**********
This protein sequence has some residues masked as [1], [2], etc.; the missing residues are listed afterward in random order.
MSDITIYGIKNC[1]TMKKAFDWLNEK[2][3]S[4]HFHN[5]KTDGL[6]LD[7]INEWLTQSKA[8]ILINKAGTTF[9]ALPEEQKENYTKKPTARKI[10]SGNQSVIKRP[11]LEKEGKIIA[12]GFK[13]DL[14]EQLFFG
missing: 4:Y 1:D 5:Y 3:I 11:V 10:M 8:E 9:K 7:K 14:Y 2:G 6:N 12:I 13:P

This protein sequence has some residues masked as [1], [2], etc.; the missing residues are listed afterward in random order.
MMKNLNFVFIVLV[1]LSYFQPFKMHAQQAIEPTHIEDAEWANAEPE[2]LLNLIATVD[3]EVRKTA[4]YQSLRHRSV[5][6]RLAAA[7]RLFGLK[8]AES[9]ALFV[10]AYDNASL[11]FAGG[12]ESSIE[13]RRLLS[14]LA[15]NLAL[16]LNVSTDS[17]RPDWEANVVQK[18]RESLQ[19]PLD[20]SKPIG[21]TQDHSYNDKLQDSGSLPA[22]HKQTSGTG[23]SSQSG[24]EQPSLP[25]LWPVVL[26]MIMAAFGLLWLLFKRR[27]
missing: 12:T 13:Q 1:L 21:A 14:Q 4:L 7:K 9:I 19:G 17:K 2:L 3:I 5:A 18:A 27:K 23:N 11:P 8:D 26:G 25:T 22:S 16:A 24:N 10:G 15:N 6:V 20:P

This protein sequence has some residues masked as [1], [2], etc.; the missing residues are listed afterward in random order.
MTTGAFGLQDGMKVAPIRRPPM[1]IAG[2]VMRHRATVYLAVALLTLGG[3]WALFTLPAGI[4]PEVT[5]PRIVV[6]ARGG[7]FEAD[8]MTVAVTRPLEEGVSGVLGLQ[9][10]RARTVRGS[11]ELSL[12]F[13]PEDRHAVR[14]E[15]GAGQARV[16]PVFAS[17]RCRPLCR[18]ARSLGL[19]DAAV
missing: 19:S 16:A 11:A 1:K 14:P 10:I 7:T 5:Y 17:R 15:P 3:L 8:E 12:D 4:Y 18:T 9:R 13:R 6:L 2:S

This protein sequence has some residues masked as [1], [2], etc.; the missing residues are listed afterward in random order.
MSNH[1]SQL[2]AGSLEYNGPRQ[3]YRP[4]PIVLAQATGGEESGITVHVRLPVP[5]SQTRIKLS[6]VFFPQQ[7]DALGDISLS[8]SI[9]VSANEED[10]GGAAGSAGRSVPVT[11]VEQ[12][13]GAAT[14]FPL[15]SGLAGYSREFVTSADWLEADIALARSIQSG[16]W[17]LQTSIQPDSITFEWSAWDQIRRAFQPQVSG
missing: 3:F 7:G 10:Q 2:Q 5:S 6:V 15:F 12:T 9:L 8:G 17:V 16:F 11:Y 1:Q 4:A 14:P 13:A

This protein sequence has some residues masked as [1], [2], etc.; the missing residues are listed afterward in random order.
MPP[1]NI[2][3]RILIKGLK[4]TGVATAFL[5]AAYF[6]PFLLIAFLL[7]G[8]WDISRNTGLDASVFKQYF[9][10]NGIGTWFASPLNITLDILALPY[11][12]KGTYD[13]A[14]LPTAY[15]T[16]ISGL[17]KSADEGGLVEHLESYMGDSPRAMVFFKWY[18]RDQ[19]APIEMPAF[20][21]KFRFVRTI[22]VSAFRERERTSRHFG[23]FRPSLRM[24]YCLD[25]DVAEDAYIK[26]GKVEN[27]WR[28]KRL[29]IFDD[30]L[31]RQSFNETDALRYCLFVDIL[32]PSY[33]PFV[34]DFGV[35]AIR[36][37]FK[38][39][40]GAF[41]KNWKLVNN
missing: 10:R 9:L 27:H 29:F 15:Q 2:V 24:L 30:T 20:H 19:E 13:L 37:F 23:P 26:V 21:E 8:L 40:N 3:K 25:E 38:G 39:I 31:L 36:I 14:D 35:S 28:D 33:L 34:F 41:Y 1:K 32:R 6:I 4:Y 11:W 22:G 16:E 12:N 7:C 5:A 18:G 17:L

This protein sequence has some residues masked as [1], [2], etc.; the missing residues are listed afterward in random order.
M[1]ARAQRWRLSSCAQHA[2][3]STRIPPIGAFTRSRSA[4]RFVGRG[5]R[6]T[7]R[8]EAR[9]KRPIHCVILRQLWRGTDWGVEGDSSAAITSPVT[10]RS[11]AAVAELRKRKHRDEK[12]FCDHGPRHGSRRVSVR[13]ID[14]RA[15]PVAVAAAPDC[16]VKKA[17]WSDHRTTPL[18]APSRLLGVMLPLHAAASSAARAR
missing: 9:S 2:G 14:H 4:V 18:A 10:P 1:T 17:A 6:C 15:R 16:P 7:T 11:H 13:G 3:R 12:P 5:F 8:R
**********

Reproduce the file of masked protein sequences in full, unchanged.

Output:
This protein sequence has some residues masked as [1], [2], etc.; the missing residues are listed afterward in random order.
MSDITIYGIKNC[1]TMKKAFDWLNEK[2][3]S[4]HFHN[5]KTDGL[6]LD[7]INEWLTQSKA[8]ILINKAGTTF[9]ALPEEQKENYTKKPTARKI[10]SGNQSVIKRP[11]LEKEGKIIA[12]GFK[13]DL[14]EQLFFG
missing: 4:Y 1:D 5:Y 3:I 11:V 10:M 8:E 9:K 7:K 14:Y 2:G 6:N 12:I 13:P

This protein sequence has some residues masked as [1], [2], etc.; the missing residues are listed afterward in random order.
MMKNLNFVFIVLV[1]LSYFQPFKMHAQQAIEPTHIEDAEWANAEPE[2]LLNLIATVD[3]EVRKTA[4]YQSLRHRSV[5][6]RLAAA[7]RLFGLK[8]AES[9]ALFV[10]AYDNASL[11]FAGG[12]ESSIE[13]RRLLS[14]LA[15]NLAL[16]LNVSTDS[17]RPDWEANVVQK[18]RESLQ[19]PLD[20]SKPIG[21]TQDHSYNDKLQDSGSLPA[22]HKQTSGTG[23]SSQSG[24]EQPSLP[25]LWPVVL[26]MIMAAFGLLWLLFKRR[27]
missing: 12:T 13:Q 1:L 21:A 14:Q 4:L 7:K 9:I 19:G 17:K 2:L 3:I 5:A 18:A 27:K 23:N 11:P 8:D 26:G 25:T 22:S 16:A 24:N 10:G 15:N 6:V 20:P

This protein sequence has some residues masked as [1], [2], etc.; the missing residues are listed afterward in random order.
MTTGAFGLQDGMKVAPIRRPPM[1]IAG[2]VMRHRATVYLAVALLTLGG[3]WALFTLPAGI[4]PEVT[5]PRIVV[6]ARGG[7]FEAD[8]MTVAVTRPLEEGVSGVLGLQ[9][10]RARTVRGS[11]ELSL[12]F[13]PEDRHAVR[14]E[15]GAGQARV[16]PVFAS[17]RCRPLCR[18]ARSLGL[19]DAAV
missing: 19:S 16:A 11:A 1:K 14:P 10:I 7:T 5:Y 17:R 15:P 3:L 8:E 12:D 4:Y 18:T 9:R 13:R 6:L 2:S

This protein sequence has some residues masked as [1], [2], etc.; the missing residues are listed afterward in random order.
MSNH[1]SQL[2]AGSLEYNGPRQ[3]YRP[4]PIVLAQATGGEESGITVHVRLPVP[5]SQTRIKLS[6]VFFPQQ[7]DALGDISLS[8]SI[9]VSANEED[10]GGAAGSAGRSVPVT[11]VEQ[12][13]GAAT[14]FPL[15]SGLAGYSREFVTSADWLEADIALARSIQSG[16]W[17]LQTSIQPDSITFEWSAWDQIRRAFQPQVSG
missing: 3:F 7:G 10:Q 2:Q 5:S 6:V 15:F 12:T 9:L 8:G 17:V 16:F 11:Y 1:Q 4:A 14:P 13:A

This protein sequence has some residues masked as [1], [2], etc.; the missing residues are listed afterward in random order.
MPP[1]NI[2][3]RILIKGLK[4]TGVATAFL[5]AAYF[6]PFLLIAFLL[7]G[8]WDISRNTGLDASVFKQYF[9][10]NGIGTWFASPLNITLDILALPY[11][12]KGTYD[13]A[14]LPTAY[15]T[16]ISGL[17]KSADEGGLVEHLESYMGDSPRAMVFFKWY[18]RDQ[19]APIEMPAF[20][21]KFRFVRTI[22]VSAFRERERTSRHFG[23]FRPSLRM[24]YCLD[25]DVAEDAYIK[26]GKVEN[27]WR[28]KRL[29]IFDD[30]L[31]RQSFNETDALRYCLFVDIL[32]PSY[33]PFV[34]DFGV[35]AIR[36][37]FK[38][39][40]GAF[41]KNWKLVNN
missing: 10:R 9:L 27:H 29:F 15:Q 2:V 24:L 30:T 20:H 19:E 13:L 37:F 23:P 26:V 21:E 8:L 40:N 3:K 25:E 38:G 39:I 31:L 36:I 14:D 35:S 28:D 33:L 34:F 41:Y 1:K 32:R 6:I 4:Y 11:W 22:G 16:E 12:N 7:C 5:A 18:G 17:L

This protein sequence has some residues masked as [1], [2], etc.; the missing residues are listed afterward in random order.
M[1]ARAQRWRLSSCAQHA[2][3]STRIPPIGAFTRSRSA[4]RFVGRG[5]R[6]T[7]R[8]EAR[9]KRPIHCVILRQLWRGTDWGVEGDSSAAITSPVT[10]RS[11]AAVAELRKRKHRDEK[12]FCDHGPRHGSRRVSVR[13]ID[14]RA[15]PVAVAAAPDC[16]VKKA[17]WSDHRTTPL[18]APSRLLGVMLPLHAAASSAARAR
missing: 9:S 2:G 14:H 4:V 18:A 10:P 1:T 17:A 6:C 15:R 16:P 7:T 11:H 13:G 3:R 12:P 5:F 8:R